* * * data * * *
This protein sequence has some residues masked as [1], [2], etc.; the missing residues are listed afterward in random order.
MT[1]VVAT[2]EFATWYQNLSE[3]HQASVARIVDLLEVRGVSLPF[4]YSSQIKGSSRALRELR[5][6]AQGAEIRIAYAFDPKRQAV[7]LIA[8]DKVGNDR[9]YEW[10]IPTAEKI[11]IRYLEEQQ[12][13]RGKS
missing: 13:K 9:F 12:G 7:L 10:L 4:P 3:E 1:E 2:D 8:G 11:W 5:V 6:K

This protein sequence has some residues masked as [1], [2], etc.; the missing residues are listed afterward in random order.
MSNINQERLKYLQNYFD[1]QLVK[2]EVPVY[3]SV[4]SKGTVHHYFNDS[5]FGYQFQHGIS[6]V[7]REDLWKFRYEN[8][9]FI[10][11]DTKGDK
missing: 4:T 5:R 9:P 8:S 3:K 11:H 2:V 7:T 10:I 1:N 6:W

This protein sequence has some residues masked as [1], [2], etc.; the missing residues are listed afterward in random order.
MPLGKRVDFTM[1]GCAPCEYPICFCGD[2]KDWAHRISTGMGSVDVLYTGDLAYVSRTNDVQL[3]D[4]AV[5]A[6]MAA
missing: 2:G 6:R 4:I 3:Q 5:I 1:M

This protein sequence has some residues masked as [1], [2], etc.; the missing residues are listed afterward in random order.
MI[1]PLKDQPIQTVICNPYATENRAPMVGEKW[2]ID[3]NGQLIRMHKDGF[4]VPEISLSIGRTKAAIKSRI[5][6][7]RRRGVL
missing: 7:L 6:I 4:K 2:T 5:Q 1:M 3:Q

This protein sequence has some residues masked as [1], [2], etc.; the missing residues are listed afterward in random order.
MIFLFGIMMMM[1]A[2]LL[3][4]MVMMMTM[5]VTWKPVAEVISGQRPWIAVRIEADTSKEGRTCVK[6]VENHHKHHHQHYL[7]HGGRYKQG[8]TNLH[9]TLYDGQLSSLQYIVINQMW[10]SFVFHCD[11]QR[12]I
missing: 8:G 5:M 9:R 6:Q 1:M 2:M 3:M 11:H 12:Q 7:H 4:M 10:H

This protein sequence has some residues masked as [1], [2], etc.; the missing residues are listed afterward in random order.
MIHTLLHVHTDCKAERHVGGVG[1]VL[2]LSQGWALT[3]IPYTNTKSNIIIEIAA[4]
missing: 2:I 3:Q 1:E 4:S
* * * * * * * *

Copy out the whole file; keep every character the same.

This protein sequence has some residues masked as [1], [2], etc.; the missing residues are listed afterward in random order.
MT[1]VVAT[2]EFATWYQNLSE[3]HQASVARIVDLLEVRGVSLPF[4]YSSQIKGSSRALRELR[5][6]AQGAEIRIAYAFDPKRQAV[7]LIA[8]DKVGNDR[9]YEW[10]IPTAEKI[11]IRYLEEQQ[12][13]RGKS
missing: 13:K 9:F 12:G 7:L 10:L 4:P 3:E 1:E 2:D 8:G 11:W 5:V 6:K

This protein sequence has some residues masked as [1], [2], etc.; the missing residues are listed afterward in random order.
MSNINQERLKYLQNYFD[1]QLVK[2]EVPVY[3]SV[4]SKGTVHHYFNDS[5]FGYQFQHGIS[6]V[7]REDLWKFRYEN[8][9]FI[10][11]DTKGDK
missing: 4:T 5:R 9:P 8:S 3:K 11:H 2:V 7:T 10:I 1:N 6:W

This protein sequence has some residues masked as [1], [2], etc.; the missing residues are listed afterward in random order.
MPLGKRVDFTM[1]GCAPCEYPICFCGD[2]KDWAHRISTGMGSVDVLYTGDLAYVSRTNDVQL[3]D[4]AV[5]A[6]MAA
missing: 2:G 6:R 4:I 3:Q 5:I 1:M

This protein sequence has some residues masked as [1], [2], etc.; the missing residues are listed afterward in random order.
MI[1]PLKDQPIQTVICNPYATENRAPMVGEKW[2]ID[3]NGQLIRMHKDGF[4]VPEISLSIGRTKAAIKSRI[5][6][7]RRRGVL
missing: 7:L 6:I 4:K 2:T 5:Q 1:M 3:Q

This protein sequence has some residues masked as [1], [2], etc.; the missing residues are listed afterward in random order.
MIFLFGIMMMM[1]A[2]LL[3][4]MVMMMTM[5]VTWKPVAEVISGQRPWIAVRIEADTSKEGRTCVK[6]VENHHKHHHQHYL[7]HGGRYKQG[8]TNLH[9]TLYDGQLSSLQYIVINQMW[10]SFVFHCD[11]QR[12]I
missing: 8:G 5:M 9:R 6:Q 1:M 2:M 3:M 11:H 12:Q 7:H 4:M 10:H

This protein sequence has some residues masked as [1], [2], etc.; the missing residues are listed afterward in random order.
MIHTLLHVHTDCKAERHVGGVG[1]VL[2]LSQGWALT[3]IPYTNTKSNIIIEIAA[4]
missing: 2:I 3:Q 1:E 4:S